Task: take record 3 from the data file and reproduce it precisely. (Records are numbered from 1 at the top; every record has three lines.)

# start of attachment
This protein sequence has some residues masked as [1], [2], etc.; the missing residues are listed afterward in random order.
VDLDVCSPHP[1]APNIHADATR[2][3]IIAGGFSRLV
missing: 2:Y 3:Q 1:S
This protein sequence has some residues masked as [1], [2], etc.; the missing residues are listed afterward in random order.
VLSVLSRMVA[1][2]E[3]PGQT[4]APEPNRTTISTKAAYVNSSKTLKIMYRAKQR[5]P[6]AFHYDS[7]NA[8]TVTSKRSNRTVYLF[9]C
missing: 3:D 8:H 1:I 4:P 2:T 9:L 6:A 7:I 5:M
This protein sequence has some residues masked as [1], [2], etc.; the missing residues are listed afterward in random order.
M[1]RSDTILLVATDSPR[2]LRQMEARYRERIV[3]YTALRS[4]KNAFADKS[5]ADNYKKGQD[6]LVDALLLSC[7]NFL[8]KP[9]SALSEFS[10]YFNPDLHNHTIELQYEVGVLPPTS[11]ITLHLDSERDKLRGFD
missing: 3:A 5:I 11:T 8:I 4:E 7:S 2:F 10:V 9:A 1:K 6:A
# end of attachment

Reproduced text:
This protein sequence has some residues masked as [1], [2], etc.; the missing residues are listed afterward in random order.
M[1]RSDTILLVATDSPR[2]LRQMEARYRERIV[3]YTALRS[4]KNAFADKS[5]ADNYKKGQD[6]LVDALLLSC[7]NFL[8]KP[9]SALSEFS[10]YFNPDLHNHTIELQYEVGVLPPTS[11]ITLHLDSERDKLRGFD
missing: 3:A 5:I 11:T 8:I 4:E 7:S 2:F 10:V 9:A 1:K 6:A